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Tuner Calibration

Discussion in 'Miscellaneous [BG]' started by JJBACOOMBA, Mar 23, 2006.


  1. JJBACOOMBA

    JJBACOOMBA Commercial User

    May 31, 2005
    San Antonio, Texas
    Lecompte Bass Owners Club Member #2
    I have the FenderRT-1000 tuner. I like it. I want to know about calibration. I know standard tuning is 440Hz, but what is it tuned down a half step? Thanks! Joe
     
  2. 440hz is the frequency of A above middle C. Middle C is 262Hz, and the next C up is 524... The A between them is 440 on standard tuning. A common method of moving the whole shebang around is to move the reference up or down by a few cents. It has nothing to do with a half step unless you made A = Ab, which would be A415! Which wouldn't really happen, BTW.

    Check this:
    http://www.math.niu.edu/~rusin/uses-math/music/frequencies

    If you want to tune down a half step, just tune down a half step.
     
  3. BTW, my reply doesn't really say anything about WHY you would want to be at anything other than A440. It could be used to be in tune with another instrument that is not tuned to A440. Say you happened upon a nice paino that was tuned to A435, you could set the tuner calibration to A435 and it would auto correct the tuning so that everything was 5 cents flat. Without the auto correction you might be trying to tune 5c flat by ear, or by comparison with the piano. The tuner is usually more accurate.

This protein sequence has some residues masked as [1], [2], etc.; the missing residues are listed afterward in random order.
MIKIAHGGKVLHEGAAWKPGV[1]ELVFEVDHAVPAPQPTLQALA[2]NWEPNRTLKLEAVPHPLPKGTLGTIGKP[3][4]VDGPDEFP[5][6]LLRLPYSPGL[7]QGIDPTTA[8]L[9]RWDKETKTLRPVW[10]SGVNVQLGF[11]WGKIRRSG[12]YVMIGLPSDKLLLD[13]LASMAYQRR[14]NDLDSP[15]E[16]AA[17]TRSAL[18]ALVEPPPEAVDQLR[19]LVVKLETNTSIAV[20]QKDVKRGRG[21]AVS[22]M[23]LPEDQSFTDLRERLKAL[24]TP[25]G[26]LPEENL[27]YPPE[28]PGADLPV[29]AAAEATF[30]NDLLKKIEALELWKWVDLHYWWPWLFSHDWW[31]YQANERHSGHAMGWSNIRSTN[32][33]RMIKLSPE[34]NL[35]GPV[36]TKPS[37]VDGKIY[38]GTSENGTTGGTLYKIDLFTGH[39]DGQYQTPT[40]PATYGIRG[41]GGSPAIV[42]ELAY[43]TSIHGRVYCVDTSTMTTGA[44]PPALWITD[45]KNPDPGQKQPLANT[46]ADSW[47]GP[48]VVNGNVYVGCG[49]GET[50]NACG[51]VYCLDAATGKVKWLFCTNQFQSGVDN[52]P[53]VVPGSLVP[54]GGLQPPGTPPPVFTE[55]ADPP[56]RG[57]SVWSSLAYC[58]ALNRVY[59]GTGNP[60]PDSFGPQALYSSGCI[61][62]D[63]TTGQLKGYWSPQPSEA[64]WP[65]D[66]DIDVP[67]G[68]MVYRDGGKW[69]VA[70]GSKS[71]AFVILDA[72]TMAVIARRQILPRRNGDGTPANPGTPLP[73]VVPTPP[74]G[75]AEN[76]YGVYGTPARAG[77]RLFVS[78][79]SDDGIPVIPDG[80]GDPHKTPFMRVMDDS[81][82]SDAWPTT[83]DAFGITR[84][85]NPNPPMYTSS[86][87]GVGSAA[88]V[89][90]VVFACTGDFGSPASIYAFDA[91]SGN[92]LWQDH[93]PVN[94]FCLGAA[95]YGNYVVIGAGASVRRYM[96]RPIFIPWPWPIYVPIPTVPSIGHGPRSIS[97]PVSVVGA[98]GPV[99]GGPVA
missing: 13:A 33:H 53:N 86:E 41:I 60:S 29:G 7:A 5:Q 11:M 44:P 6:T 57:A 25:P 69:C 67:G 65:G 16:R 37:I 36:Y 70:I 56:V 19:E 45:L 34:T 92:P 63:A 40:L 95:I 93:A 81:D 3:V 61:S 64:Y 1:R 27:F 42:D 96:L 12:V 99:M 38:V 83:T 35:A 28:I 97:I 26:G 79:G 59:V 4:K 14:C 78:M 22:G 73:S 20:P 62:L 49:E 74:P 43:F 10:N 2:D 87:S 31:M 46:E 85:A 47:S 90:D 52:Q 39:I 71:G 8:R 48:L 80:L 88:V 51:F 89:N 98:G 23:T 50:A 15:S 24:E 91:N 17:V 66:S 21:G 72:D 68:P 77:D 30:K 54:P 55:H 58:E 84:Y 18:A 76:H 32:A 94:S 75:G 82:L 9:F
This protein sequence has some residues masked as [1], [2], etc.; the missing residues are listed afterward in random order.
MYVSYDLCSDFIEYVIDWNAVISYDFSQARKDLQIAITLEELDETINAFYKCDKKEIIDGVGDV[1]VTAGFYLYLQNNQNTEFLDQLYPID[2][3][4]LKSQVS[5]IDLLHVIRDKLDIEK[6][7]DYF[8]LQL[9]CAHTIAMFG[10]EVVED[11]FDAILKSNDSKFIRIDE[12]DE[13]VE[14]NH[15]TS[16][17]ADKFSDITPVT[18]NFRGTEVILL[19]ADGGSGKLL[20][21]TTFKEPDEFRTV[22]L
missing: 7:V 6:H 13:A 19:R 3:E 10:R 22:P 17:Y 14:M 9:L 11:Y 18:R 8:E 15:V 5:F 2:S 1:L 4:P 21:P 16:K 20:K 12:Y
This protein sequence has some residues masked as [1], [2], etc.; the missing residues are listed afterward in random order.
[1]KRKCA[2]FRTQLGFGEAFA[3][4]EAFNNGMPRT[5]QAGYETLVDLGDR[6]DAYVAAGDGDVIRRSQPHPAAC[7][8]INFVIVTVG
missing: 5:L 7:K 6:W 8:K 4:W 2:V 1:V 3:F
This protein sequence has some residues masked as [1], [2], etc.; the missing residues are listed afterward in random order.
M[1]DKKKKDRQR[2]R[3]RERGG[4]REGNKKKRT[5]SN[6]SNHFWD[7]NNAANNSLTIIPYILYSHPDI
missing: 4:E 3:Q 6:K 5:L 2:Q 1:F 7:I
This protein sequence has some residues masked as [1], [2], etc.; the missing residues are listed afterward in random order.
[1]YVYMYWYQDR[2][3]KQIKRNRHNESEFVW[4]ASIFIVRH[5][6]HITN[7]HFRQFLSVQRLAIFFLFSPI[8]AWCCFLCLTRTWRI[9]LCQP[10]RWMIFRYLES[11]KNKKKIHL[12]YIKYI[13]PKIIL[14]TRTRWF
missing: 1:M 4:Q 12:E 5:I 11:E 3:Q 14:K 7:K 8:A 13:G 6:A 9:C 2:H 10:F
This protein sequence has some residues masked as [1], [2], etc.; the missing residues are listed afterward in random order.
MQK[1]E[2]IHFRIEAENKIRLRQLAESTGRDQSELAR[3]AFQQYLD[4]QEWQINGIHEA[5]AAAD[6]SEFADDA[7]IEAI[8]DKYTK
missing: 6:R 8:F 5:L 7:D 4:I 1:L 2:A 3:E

4. Depending on the tuner. Those little Boss GT-2s are usually a little off. A nice tuner, like a Korg OT-12 or Peterson Strobe, yeah, those will be very acurate.

    Rock on
    Eric
     
  5. ... hence the "usually".

    one other note: that comment that I made about A415 (A=Ab) could be challenged by fans of period instrumentation and arrangements. There are some really interesting factoids about the way tuning has been approached through history, and what instruments were the basis for group tuning. I'm sure that there is evidence that standards as low or lower than the equivalent of A415 were used. I happen to really enjoy things like diatonic music in just intonation. I wouldn't want to listen to it all day, but it is a whole different world.

    There is also a really interesting quote from Zappa about how he got consistent tuning across his live recordings. The band tuned to the vibraphone. They don't go out of tune with temp or humidity so they were the most stable reference in the band.
     
  6. Calibration isn't for tuning down. If you're using a chromatic tuner, you just tune each string to the note a half step lower than usual. If you're not, then get rid of your tuner and get a chromatic one. In the meantime, you may want to look for a button on your tuner that allows you to select alternate tunings. 1/2 step down would probably be in there.
     

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